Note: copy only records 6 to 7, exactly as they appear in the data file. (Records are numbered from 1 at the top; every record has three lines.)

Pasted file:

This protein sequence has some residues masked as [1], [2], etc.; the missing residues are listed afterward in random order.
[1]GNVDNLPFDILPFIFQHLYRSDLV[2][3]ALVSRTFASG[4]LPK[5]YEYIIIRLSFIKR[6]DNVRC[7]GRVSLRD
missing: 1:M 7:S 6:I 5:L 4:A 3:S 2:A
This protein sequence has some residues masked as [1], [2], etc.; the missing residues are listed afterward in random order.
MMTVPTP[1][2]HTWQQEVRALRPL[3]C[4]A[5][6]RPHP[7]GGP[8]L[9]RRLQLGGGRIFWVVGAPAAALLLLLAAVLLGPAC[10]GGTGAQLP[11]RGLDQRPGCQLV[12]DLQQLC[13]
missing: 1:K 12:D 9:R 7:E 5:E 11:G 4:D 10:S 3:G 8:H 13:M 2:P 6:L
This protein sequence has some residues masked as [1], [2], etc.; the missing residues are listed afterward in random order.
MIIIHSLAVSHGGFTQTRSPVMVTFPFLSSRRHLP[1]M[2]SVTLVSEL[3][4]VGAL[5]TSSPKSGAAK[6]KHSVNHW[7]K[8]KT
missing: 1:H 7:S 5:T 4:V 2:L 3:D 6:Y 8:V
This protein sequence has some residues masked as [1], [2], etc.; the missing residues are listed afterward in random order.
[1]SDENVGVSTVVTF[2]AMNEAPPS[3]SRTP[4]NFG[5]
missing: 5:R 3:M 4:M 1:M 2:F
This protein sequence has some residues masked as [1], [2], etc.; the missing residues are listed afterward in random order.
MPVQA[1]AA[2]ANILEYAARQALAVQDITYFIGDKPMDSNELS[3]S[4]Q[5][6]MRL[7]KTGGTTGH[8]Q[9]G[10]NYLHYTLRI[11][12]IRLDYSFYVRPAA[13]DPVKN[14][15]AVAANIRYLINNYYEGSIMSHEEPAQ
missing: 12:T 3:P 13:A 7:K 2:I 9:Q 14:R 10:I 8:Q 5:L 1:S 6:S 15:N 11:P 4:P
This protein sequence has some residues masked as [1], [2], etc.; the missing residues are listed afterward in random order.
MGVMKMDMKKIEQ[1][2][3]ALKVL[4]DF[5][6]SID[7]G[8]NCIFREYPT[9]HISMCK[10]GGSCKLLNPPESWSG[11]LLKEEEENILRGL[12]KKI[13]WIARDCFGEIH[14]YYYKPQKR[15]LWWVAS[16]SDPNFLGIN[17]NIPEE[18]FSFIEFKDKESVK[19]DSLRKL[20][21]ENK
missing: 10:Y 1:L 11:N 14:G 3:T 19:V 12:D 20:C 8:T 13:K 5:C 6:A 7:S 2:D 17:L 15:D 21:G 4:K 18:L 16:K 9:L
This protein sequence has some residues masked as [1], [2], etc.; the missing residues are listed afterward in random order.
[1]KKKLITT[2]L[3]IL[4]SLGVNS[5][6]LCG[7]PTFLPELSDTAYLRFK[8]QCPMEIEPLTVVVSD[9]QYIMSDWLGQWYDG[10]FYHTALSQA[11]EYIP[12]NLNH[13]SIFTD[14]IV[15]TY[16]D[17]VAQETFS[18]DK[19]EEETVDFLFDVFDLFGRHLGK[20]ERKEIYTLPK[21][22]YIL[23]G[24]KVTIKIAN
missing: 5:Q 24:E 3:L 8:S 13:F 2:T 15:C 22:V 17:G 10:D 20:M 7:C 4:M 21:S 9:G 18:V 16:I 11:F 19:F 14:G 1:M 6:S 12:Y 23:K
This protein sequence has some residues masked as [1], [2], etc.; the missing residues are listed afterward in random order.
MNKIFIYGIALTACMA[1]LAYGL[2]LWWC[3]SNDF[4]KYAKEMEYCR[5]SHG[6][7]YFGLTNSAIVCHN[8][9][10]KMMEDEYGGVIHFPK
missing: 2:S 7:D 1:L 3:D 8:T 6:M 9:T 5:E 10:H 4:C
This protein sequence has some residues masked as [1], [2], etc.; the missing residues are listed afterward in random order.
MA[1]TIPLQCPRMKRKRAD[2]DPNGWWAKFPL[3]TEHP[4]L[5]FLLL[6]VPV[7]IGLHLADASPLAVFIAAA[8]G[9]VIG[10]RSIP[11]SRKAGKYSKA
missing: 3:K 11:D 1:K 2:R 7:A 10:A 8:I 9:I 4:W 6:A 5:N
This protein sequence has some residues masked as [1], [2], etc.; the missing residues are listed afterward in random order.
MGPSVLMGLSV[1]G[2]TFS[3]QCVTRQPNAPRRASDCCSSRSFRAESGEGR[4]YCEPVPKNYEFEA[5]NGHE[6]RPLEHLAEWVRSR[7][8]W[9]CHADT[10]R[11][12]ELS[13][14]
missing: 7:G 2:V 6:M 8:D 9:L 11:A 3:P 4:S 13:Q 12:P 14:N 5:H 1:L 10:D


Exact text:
This protein sequence has some residues masked as [1], [2], etc.; the missing residues are listed afterward in random order.
MGVMKMDMKKIEQ[1][2][3]ALKVL[4]DF[5][6]SID[7]G[8]NCIFREYPT[9]HISMCK[10]GGSCKLLNPPESWSG[11]LLKEEEENILRGL[12]KKI[13]WIARDCFGEIH[14]YYYKPQKR[15]LWWVAS[16]SDPNFLGIN[17]NIPEE[18]FSFIEFKDKESVK[19]DSLRKL[20][21]ENK
missing: 10:Y 1:L 11:N 14:G 3:T 19:V 12:D 20:C 8:T 13:K 5:C 6:A 7:S 2:D 17:L 15:D 21:G 4:K 18:L 16:K 9:L
This protein sequence has some residues masked as [1], [2], etc.; the missing residues are listed afterward in random order.
[1]KKKLITT[2]L[3]IL[4]SLGVNS[5][6]LCG[7]PTFLPELSDTAYLRFK[8]QCPMEIEPLTVVVSD[9]QYIMSDWLGQWYDG[10]FYHTALSQA[11]EYIP[12]NLNH[13]SIFTD[14]IV[15]TY[16]D[17]VAQETFS[18]DK[19]EEETVDFLFDVFDLFGRHLGK[20]ERKEIYTLPK[21][22]YIL[23]G[24]KVTIKIAN
missing: 5:Q 24:E 3:L 8:S 13:F 2:T 15:C 22:V 17:G 10:D 20:M 7:C 4:M 21:S 9:G 18:V 16:I 11:F 19:F 14:G 1:M 6:S 12:Y 23:K